A Simple Electrochemical Method for Preparing Gold Nanoparticles on Graphite

Tuesday, 3 October 2017
Prince George's Exhibit Hall D/E (Gaylord National Resort and Convention Center)
Y. Fukuda, Y. Mukouyama (Tokyo Denki University), and T. Nishimura (ORIST)
Nanoparticles of noble metals such as gold and platinum are utilized in a wide range of applications in various fields because of their unique catalytic, electronic, and optical properties. Furthermore, nanoparticles have large surface area to volume ratios, which lead to an increase in catalytic efficiency and also to a cost-reduction. A variety of methods using chemical reactions are currently available for synthesizing nanoparticles in solution phase and also for controlling their shapes and surface properties. In the field of electrochemistry, platinum nanoparticles (PtNPs) deposited on carbon materials such as graphite, glassy carbon, and carbon blacks have been extensively studied because they are useful as efficient electrocatalysts for fuel cells, water electrolysis, and so on.

Recently, Nishimura et al. have developed a variable method for preparing shape-controlled PtNPs on graphite surface [1]. In the method, a constant current is applied between a graphite cathode and a Pt anode, the latter of which dissolves to form Pt ions which are reduced at the former. The method is cost friendly because it can be performed in acidic solutions without any reducing and stabilizing agents, i.e., in H2SO4 and HNO3solutions, and also because 72 % of dissolved Pt ions are electrodeposited as PtNPs. This simple method can produce not only tetragonal nanoparticles which are enclosed by (111) planes, that is, thermodynamically stable nanoparticles, but also cubic nanoparticles enclosed by (100) planes. Interestingly, the cubic nanoparticles were preferentially obtained by controlling current densities of the cathode and anode.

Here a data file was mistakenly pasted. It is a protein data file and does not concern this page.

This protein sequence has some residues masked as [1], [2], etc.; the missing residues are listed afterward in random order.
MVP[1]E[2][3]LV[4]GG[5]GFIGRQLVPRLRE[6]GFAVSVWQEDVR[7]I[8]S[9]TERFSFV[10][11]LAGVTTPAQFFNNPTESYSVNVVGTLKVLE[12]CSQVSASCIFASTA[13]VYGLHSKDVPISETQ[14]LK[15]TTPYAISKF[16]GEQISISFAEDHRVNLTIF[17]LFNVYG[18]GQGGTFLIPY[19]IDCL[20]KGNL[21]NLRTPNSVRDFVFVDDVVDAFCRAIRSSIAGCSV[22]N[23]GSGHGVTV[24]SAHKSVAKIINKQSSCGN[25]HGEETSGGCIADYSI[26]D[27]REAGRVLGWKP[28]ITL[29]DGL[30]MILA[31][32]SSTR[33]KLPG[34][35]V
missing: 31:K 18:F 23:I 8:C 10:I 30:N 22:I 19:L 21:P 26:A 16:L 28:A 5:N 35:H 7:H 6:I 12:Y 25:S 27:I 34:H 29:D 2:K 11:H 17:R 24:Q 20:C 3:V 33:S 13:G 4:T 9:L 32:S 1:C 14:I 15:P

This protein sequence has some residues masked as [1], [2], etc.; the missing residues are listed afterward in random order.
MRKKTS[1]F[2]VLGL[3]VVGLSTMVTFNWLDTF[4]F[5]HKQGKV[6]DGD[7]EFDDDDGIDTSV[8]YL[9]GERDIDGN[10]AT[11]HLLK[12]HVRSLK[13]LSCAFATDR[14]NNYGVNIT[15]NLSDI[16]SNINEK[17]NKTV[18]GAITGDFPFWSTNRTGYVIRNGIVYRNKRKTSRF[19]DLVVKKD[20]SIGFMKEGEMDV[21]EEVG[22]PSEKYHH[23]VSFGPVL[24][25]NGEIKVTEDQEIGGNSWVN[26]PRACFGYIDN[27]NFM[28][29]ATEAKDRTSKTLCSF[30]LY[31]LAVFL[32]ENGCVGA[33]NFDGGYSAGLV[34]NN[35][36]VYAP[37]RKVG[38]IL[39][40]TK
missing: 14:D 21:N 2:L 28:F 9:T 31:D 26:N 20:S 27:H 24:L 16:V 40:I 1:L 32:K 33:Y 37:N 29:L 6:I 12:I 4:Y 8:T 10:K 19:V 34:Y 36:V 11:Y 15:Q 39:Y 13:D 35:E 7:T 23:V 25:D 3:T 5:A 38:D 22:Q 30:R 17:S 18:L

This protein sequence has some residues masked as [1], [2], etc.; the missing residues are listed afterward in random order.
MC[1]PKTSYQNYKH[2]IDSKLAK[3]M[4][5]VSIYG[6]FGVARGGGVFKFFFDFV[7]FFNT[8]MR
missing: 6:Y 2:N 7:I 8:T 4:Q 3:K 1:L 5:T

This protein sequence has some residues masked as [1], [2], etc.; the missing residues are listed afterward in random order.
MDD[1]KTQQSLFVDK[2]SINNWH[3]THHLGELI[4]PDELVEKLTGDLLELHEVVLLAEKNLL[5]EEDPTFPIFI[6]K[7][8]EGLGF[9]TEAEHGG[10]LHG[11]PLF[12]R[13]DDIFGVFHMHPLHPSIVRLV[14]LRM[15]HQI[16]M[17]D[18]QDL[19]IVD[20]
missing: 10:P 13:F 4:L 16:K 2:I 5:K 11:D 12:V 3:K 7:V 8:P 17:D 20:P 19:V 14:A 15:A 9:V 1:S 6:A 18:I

In this present work, we studied if gold nanoparticles (AuNPs) could be produced by the same simple method except for employing a gold wire as the anode. Figure 1 shows SEM images of graphite cathodes taken after galvanostatic electrolysis in 0.5 M HNO3 solution for 8 hours. The current densities at the graphite cathodes were (a) -10 and (b) -100 mA cm-2. Note that the main products at the cathode and anode were hydrogen and oxygen due to the electrolysis of water. The images clearly show that AuNPs were electrodeposited on the graphite surface and also that the number of AuNPs obtained at -100 mA cm-2 was larger than that obtained at -10 mA cm-2. Furthermore, the number of AuNPs produced in a 0.5 M H2SO4 solution was found to be larger than that produced in the 0.5 M HNO3solution. In the presentation, we will show the dependence of the number on electrolysis conditions.


[1] T. Nishimura, T. Nakade, T. Morikawa, H. Inoue, Electrochimica Acta129 (2014) 152–159.


Figure 1. SEM images of graphite cathodes taken after galvanostatic electrolysis.